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Help – my child hates his teacher!

Your child is with his teacher six hours a day for 10-months of year, so it’s important not to underestimate the impact of a child-teacher conflict.

In fact, a negative child-teacher relationship can stunt your child’s education and even impact on their future thirst for learning. But a child-teacher conflict can also be a great tool to teach your child about managing relationships and coming up with positive solutions.

Here are some tips on what to do when your child hates his teacher:

1)    Take it seriously
What may seem like a small thing to you can seem like an insurmountable obstacle to your child. It’s tempting to tell your child that everything will be better tomorrow and brush off the incident that is worrying them, but you run the risk of making them think that their feelings aren’t important to you. They may not confide in you the next time.

2)    Listen
Ask open-ended questions to figure out what is really going on. Maybe the teacher raised their voice to them – what happened before they yelled? Does the teacher yell at everyone, or just your child? It can take a while for your child to adjust to a new teacher’s ways of doing things, and they may not realise the part they played in the situation.

3)    Don’t act in anger
When something – or someone – is hurting your child, all of your parental intuition kicks in. It can be very difficult to control your own feelings when you believe that someone is being mean to your child. Just remember – as much as you love your child, at this stage you have only heard half of the story. Being defensive can make you shut off to hearing the other side and may actually make things worse for your child. Keep an open mind at this point because as a parent, it may not be easy to tell when your child is just venting or when there are legitimate issues that need addressing.

4)    Check the facts
Kids speak in hyperbole and also in code. To get beyond the confusion, parents need to get to the hard facts and probe the specific sources of the complaint. If your child says that his teacher gives him too much homework, check the workload yourself: How much does the teacher assign? Look at your child’s assignments and class notes and see exactly what he has to do each night.

If your child says that the teacher is too strict, check the rules yourself. Evaluate whether or not the rules sound severe to you and ask your child how the teacher enforces them.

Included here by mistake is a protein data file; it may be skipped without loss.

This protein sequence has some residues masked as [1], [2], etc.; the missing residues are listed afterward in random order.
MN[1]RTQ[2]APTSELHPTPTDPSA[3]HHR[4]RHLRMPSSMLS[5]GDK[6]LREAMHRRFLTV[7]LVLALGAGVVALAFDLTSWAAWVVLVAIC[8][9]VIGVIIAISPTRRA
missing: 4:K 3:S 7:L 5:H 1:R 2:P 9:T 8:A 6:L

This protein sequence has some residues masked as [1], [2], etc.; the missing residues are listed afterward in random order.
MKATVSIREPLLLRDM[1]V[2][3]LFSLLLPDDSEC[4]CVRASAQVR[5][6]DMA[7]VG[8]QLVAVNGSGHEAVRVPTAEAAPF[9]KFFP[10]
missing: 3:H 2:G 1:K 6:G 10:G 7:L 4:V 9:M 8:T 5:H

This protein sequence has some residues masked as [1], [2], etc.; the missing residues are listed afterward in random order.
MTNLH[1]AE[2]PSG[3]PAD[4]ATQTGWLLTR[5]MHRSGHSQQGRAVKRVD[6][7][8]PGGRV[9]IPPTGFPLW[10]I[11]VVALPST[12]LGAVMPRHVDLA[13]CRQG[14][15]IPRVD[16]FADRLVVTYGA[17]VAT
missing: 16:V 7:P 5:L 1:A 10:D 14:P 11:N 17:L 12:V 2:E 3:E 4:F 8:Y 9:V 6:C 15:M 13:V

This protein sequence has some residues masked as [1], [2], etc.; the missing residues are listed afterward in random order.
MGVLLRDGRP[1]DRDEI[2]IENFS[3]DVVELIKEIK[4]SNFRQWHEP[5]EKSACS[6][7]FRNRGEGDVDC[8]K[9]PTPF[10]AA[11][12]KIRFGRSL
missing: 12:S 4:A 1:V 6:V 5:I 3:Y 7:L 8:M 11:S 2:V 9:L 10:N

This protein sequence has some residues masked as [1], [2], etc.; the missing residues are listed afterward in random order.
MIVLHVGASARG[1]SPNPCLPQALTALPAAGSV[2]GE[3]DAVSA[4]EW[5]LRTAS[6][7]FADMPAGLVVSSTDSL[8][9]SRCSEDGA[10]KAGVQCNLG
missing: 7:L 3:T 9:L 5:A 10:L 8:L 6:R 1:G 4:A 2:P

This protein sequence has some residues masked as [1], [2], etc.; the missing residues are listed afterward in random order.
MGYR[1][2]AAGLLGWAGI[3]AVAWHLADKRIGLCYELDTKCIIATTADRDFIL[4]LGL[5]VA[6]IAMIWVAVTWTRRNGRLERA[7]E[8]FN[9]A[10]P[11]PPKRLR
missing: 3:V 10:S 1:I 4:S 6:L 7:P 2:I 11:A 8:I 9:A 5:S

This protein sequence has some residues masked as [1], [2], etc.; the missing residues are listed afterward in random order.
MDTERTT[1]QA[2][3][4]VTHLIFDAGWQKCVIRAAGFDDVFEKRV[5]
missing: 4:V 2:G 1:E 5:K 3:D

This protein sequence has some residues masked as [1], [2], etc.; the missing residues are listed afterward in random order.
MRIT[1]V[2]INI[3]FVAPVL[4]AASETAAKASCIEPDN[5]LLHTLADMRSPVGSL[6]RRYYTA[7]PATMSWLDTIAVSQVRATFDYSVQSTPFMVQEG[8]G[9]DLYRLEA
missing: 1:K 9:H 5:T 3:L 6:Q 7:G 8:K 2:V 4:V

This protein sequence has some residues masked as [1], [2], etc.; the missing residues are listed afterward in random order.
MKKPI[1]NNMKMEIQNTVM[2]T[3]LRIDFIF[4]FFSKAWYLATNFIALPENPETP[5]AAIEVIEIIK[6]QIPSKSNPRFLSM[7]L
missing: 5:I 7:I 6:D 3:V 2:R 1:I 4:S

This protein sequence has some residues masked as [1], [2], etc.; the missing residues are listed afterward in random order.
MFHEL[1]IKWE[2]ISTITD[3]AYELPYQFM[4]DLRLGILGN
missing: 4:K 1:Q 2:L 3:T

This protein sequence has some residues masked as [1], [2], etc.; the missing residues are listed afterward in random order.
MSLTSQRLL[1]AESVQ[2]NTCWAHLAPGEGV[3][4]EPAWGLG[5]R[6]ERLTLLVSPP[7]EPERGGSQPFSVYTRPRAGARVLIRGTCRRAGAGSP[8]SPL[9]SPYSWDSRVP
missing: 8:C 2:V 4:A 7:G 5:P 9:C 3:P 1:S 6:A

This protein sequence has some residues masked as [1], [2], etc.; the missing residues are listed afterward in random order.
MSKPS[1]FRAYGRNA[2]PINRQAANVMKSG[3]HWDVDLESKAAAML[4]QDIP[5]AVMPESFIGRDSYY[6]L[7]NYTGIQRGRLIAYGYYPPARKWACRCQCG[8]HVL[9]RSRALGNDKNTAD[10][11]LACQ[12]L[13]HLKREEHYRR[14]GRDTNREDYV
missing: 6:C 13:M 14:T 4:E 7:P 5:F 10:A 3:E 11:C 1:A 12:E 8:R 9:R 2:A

5)    Talk to the teacher
Now that you’re calm and you’ve checked the facts, open a conversation with the teacher casually; perhaps when you collect your child from school. Generally, effective educators value constructive feedback from parents and welcome the chance to speak to you about your child.

It’s a good idea to speak one-on-one with the teacher about your concerns first, and to reach an understanding with them about the situation. Then bring in your child so that they feel confident that the situation is being resolved without fear of a backlash.

It could be as simple as a personality clash. Overly regimental teachers often clash with highly active kids who struggle to remain attentive, and children who are highly structured may find it challenging with a teacher who goes with the flow. Some kids need more encouragement and some need a greater challenge. Opening that conversation with the teacher, and involving your child in the conversation, may help to bridge the gap.

6)    Removing your child is a last resort
Watching your child go through a tough time can bring out your protective instincts and may even make you want to remove your child from the classroom. This should be an absolute last resort saved for cases when you fear that safety is an issue or that there is ongoing prejudice. Rescuing children from a difficult situation can teach them that if they don’t like the person in authority, they don’t have to stick it out.

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